Mr Minnaar: That is correct, Chair, because there was no contract in place during that period.

Adv Vanara: So, having worked for 17 years in that position, what did that mean to you?

Mr Minnaar: I am not totally too sure, Chair. A concern for me was that we signed a contract so long after the person had been employed. That is a concern, but, I mean, obviously we deal with the Department of Public Enterprises and there could be delays with these issues that we do not have control over.

Adv Vanara: Put your concerns aside. Remember, we are working on the basis that you are just an implementing agent. The decision-makers have decided, somewhere in February 2016, that they are employing Mr Molefe on a five-year fixed term contract backdated to 1 October 2015. For you, you had to implement that decision, is that not correct?

Mr Minnaar: That is correct, Chair.

Adv Vanara: In implementing the decision, what is it that you, in your mind, had to implement?

Mr Minnaar: That he stays permanently employed as it is and that we just have to fix a term. So, the contract that we appointed him on is a standard F-pack contract. It is stated clearly that he will participate in all the benefits, including pension and medical aid, and the only change to the contract was that there was a term to this.

Adv Vanara: So, is it your evidence before the Committee that, notwithstanding the efforts that were made by the Minister, by the Board, by People and Governance, to change from the earlier decision to employ Mr Molefe permanently to employ him on a five-year fixed term contract, that, in your mind, he was still a permanent employee?

Mr Minnaar: That is 100% correct, Chair. And I am still of that opinion.

Adv Vanara: What is your basis for it?

Mr Minnaar: It is straightforward, Chair. If a person is appointed on a five-year term and not a permanent employee, then he has to re-negotiate his whole package. The package that we got approved was his salary that was the same in Transnet. In Transnet he was also on a salary and on benefits. He paid into pension Fund in Transnet as well. So, if it is clear to say that this person is an independent contractor, he does not get any benefits. Obviously, he has to negotiate a better package for himself because the package that had been approved to him was merely the total guaranteed remuneration, his salary.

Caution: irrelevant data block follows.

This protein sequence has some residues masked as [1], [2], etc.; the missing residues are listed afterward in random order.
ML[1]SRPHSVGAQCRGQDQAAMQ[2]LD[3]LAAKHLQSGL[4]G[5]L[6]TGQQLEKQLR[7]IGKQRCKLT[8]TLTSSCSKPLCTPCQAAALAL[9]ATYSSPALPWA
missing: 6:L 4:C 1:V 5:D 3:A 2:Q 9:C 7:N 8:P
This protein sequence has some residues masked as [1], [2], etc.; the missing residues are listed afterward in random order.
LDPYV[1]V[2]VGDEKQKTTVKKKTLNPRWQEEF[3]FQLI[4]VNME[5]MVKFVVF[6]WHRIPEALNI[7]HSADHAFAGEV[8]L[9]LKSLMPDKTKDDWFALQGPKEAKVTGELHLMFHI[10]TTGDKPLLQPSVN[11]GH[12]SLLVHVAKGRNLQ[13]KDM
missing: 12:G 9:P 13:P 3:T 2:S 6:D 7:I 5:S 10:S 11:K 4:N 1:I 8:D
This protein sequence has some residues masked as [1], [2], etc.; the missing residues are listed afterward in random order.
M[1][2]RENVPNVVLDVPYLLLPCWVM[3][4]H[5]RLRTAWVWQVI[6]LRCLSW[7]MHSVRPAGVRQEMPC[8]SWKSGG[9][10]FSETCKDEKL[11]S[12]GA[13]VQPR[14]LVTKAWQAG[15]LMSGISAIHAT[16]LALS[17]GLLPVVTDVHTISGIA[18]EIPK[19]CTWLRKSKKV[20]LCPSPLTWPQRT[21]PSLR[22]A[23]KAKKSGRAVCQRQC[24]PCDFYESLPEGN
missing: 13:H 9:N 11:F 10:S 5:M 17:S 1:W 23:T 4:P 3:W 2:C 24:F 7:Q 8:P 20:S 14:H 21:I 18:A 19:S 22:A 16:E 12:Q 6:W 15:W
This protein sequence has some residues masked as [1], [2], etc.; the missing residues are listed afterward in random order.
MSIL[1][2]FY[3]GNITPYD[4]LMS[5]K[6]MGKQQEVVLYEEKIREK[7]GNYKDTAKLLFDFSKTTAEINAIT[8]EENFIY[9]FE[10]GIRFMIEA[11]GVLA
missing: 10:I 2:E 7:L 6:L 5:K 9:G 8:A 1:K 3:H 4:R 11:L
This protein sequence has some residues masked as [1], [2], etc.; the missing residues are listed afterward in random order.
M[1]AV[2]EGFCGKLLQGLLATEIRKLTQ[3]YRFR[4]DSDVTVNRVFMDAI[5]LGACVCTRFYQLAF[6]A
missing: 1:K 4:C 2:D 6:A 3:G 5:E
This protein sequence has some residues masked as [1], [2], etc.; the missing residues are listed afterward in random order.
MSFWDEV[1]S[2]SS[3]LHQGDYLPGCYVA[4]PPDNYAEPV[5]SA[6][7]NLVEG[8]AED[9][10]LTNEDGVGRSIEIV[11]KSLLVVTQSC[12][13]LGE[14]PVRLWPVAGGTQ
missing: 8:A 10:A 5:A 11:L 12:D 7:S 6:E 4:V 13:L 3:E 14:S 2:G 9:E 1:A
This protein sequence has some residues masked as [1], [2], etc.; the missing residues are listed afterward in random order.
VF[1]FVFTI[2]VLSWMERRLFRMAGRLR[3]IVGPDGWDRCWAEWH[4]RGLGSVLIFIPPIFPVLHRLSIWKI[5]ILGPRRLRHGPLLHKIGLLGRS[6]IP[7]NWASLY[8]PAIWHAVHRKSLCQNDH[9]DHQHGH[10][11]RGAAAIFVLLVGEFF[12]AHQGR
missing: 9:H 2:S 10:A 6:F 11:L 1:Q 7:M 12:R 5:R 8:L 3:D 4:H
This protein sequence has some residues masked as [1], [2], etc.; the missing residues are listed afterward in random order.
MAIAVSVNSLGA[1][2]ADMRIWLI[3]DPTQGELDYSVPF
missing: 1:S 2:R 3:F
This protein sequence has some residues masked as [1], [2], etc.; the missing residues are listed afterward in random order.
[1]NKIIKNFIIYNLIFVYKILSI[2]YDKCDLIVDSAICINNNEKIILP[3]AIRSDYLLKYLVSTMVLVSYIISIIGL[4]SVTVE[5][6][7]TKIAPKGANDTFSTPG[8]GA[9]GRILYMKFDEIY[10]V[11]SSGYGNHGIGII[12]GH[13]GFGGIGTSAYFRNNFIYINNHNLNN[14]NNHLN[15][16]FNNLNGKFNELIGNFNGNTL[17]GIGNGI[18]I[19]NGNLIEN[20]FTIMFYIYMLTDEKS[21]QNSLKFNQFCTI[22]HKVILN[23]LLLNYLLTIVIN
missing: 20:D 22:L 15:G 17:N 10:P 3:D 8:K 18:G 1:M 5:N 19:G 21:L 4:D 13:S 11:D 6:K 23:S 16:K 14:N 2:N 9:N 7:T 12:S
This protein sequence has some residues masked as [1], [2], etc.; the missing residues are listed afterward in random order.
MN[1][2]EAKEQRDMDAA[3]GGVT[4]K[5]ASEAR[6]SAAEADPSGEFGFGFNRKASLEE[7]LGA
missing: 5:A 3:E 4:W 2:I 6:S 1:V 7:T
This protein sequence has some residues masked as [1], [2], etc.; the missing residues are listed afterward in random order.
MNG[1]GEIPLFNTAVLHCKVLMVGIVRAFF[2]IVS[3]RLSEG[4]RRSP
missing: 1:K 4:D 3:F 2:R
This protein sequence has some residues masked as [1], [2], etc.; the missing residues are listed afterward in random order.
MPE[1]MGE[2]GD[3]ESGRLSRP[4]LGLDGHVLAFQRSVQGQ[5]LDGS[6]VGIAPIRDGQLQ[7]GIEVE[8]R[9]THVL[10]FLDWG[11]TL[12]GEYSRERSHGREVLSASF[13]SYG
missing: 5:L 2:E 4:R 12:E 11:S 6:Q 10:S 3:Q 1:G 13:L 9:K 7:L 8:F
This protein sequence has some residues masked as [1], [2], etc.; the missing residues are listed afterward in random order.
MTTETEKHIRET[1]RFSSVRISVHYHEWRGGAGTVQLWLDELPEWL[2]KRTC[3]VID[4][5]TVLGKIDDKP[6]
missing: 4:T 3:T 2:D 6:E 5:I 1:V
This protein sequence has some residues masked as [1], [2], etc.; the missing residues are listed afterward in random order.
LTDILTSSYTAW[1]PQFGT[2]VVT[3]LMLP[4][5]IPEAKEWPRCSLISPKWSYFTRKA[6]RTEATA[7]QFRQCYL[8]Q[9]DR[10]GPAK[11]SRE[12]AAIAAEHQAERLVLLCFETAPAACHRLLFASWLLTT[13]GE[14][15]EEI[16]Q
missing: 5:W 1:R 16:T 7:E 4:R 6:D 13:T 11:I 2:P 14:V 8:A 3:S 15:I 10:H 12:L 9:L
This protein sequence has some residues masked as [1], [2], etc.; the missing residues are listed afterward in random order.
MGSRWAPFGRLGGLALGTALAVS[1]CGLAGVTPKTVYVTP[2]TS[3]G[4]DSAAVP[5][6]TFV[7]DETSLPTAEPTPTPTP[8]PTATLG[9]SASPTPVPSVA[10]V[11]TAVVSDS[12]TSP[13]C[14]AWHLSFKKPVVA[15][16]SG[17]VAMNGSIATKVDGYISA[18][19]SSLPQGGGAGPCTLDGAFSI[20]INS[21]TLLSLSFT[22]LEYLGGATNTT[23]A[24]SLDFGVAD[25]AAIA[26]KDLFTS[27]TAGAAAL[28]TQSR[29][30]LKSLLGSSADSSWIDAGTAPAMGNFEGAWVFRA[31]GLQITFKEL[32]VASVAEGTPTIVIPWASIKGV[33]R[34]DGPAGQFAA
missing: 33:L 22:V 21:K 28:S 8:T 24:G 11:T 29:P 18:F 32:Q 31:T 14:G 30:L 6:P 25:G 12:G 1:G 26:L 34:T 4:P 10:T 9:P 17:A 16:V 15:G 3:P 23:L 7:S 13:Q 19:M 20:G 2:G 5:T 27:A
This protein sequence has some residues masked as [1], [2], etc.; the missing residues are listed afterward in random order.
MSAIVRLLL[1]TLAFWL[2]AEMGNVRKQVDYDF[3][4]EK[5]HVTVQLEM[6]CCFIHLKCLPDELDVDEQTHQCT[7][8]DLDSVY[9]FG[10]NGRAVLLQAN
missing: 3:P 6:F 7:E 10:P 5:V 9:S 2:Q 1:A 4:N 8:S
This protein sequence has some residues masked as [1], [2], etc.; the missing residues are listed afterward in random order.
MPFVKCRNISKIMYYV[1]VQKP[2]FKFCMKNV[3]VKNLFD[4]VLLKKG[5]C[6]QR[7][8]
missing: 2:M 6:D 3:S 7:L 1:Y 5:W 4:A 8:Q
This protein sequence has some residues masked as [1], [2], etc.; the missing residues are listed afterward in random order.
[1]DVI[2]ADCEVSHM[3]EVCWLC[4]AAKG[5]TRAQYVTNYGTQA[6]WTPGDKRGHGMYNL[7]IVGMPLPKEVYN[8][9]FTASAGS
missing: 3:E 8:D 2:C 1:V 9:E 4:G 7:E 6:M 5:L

Adv Vanara: The discussions that the People and Governance committee had around the pension: what had sparked those discussions?

Mr Minnaar: Chairperson, as soon as we received the letter from the Minister that the person must be put on a term contract, the request from the people in the People and Governance committee was to say: “What is this individual losing by putting him on a term?” And I advised the Committee that the only thing that he was losing was his ability to retire because we were clear in our minds that he was still a permanent employee with the benefits. So, if you are not employed to age 63 or 65, the only risk that you have is that you lose your ability to retire. The only other thing was your post-retirement medical aid, but that was a function that we had already cancelled in 2003. So, the only risk for a person who had been employed as a permanent employee, and was being put on a term, was his ability to retire.

Adv Vanara: So, when Ms Klein, who was the Chairperson of the People and Governance committee, said that these discussions around the pension were prompted by the fact that Mr Molefe was now no longer a permanent employee, but a contract employee, would her understanding be different to that of yours?

Mr Minnaar: Chairperson, I just want to rephrase it. A ‘permanent employee with a term’ was our understanding and I think that our understanding was the same because when she asked, “What is there that he would forfeit?” and that was the information I provided for her - that he would not be able to retire.